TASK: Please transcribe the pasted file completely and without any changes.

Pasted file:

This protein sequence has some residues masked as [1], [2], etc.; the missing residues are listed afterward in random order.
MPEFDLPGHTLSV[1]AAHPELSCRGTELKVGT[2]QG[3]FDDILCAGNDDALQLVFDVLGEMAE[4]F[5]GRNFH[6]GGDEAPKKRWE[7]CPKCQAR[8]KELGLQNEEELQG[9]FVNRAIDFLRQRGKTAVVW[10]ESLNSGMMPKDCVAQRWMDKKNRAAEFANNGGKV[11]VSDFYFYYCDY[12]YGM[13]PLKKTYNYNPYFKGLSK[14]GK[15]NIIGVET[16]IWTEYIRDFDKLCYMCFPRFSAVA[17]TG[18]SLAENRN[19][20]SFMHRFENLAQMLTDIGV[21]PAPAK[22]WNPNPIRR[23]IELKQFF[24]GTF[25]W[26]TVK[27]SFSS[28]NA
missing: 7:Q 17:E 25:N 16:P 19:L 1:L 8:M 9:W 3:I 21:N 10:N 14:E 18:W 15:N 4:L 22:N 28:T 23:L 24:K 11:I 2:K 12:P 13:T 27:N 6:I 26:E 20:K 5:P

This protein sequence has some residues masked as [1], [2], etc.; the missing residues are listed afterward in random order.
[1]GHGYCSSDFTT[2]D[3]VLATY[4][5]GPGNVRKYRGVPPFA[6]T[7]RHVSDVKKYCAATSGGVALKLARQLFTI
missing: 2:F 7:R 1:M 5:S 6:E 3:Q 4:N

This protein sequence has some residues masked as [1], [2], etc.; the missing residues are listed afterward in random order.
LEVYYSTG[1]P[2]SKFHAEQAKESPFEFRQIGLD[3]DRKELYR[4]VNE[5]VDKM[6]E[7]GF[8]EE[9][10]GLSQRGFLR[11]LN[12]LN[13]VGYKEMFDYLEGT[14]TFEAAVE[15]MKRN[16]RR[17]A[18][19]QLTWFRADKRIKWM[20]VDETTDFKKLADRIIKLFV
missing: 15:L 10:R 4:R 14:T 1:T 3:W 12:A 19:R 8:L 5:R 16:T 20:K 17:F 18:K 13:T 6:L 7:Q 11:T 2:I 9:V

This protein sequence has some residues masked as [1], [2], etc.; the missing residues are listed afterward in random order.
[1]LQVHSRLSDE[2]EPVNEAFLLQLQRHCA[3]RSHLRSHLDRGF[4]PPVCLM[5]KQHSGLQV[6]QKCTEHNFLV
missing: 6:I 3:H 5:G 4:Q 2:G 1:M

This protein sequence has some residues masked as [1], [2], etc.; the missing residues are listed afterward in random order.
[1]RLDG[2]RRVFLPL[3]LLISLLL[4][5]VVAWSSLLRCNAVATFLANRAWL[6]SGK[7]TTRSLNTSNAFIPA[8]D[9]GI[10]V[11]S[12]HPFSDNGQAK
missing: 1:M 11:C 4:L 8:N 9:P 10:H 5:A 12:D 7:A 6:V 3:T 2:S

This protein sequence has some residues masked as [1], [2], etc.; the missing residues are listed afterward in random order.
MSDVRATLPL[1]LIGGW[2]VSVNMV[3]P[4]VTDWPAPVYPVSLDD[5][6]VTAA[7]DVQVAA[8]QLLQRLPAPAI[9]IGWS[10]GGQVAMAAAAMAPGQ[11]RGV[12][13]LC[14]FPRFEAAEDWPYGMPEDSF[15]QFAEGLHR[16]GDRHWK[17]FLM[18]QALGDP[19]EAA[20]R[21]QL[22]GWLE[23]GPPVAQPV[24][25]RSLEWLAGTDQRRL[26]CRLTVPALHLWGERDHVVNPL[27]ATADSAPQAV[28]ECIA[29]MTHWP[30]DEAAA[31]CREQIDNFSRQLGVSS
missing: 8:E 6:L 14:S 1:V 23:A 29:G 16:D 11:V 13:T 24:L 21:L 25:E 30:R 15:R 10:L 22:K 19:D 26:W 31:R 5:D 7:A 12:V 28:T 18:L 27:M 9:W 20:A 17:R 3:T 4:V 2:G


This protein sequence has some residues masked as [1], [2], etc.; the missing residues are listed afterward in random order.
MPEFDLPGHTLSV[1]AAHPELSCRGTELKVGT[2]QG[3]FDDILCAGNDDALQLVFDVLGEMAE[4]F[5]GRNFH[6]GGDEAPKKRWE[7]CPKCQAR[8]KELGLQNEEELQG[9]FVNRAIDFLRQRGKTAVVW[10]ESLNSGMMPKDCVAQRWMDKKNRAAEFANNGGKV[11]VSDFYFYYCDY[12]YGM[13]PLKKTYNYNPYFKGLSK[14]GK[15]NIIGVET[16]IWTEYIRDFDKLCYMCFPRFSAVA[17]TG[18]SLAENRN[19][20]SFMHRFENLAQMLTDIGV[21]PAPAK[22]WNPNPIRR[23]IELKQFF[24]GTF[25]W[26]TVK[27]SFSS[28]NA
missing: 7:Q 17:E 25:N 16:P 19:L 1:L 8:M 9:W 3:I 21:N 10:N 14:E 18:W 15:N 4:L 22:N 28:T 23:L 24:K 11:I 2:K 12:P 13:T 27:N 6:I 26:E 20:K 5:P

This protein sequence has some residues masked as [1], [2], etc.; the missing residues are listed afterward in random order.
[1]GHGYCSSDFTT[2]D[3]VLATY[4][5]GPGNVRKYRGVPPFA[6]T[7]RHVSDVKKYCAATSGGVALKLARQLFTI
missing: 2:F 7:R 1:M 5:S 6:E 3:Q 4:N

This protein sequence has some residues masked as [1], [2], etc.; the missing residues are listed afterward in random order.
LEVYYSTG[1]P[2]SKFHAEQAKESPFEFRQIGLD[3]DRKELYR[4]VNE[5]VDKM[6]E[7]GF[8]EE[9][10]GLSQRGFLR[11]LN[12]LN[13]VGYKEMFDYLEGT[14]TFEAAVE[15]MKRN[16]RR[17]A[18][19]QLTWFRADKRIKWM[20]VDETTDFKKLADRIIKLFV
missing: 15:L 10:R 4:R 14:T 1:T 3:W 12:A 19:R 8:L 5:R 16:T 20:K 17:F 18:K 13:T 6:L 7:Q 11:T 2:I 9:V

This protein sequence has some residues masked as [1], [2], etc.; the missing residues are listed afterward in random order.
[1]LQVHSRLSDE[2]EPVNEAFLLQLQRHCA[3]RSHLRSHLDRGF[4]PPVCLM[5]KQHSGLQV[6]QKCTEHNFLV
missing: 6:I 3:H 5:G 4:Q 2:G 1:M

This protein sequence has some residues masked as [1], [2], etc.; the missing residues are listed afterward in random order.
[1]RLDG[2]RRVFLPL[3]LLISLLL[4][5]VVAWSSLLRCNAVATFLANRAWL[6]SGK[7]TTRSLNTSNAFIPA[8]D[9]GI[10]V[11]S[12]HPFSDNGQAK
missing: 1:M 11:C 4:L 8:N 9:P 10:H 5:A 12:D 7:A 6:V 3:T 2:S

This protein sequence has some residues masked as [1], [2], etc.; the missing residues are listed afterward in random order.
MSDVRATLPL[1]LIGGW[2]VSVNMV[3]P[4]VTDWPAPVYPVSLDD[5][6]VTAA[7]DVQVAA[8]QLLQRLPAPAI[9]IGWS[10]GGQVAMAAAAMAPGQ[11]RGV[12][13]LC[14]FPRFEAAEDWPYGMPEDSF[15]QFAEGLHR[16]GDRHWK[17]FLM[18]QALGDP[19]EAA[20]R[21]QL[22]GWLE[23]GPPVAQPV[24][25]RSLEWLAGTDQRRL[26]CRLTVPALHLWGERDHVVNPL[27]ATADSAPQAV[28]ECIA[29]MTHWP[30]DEAAA[31]CREQIDNFSRQLGVSS
missing: 8:E 6:L 14:S 1:V 23:A 29:G 16:D 11:V 13:T 24:L 21:L 25:E 30:R 15:R 10:L 22:K 19:D 26:W 31:R 5:D 7:A 12:V 28:T 18:L 27:M 9:W 20:A 17:R 3:T 4:V 2:G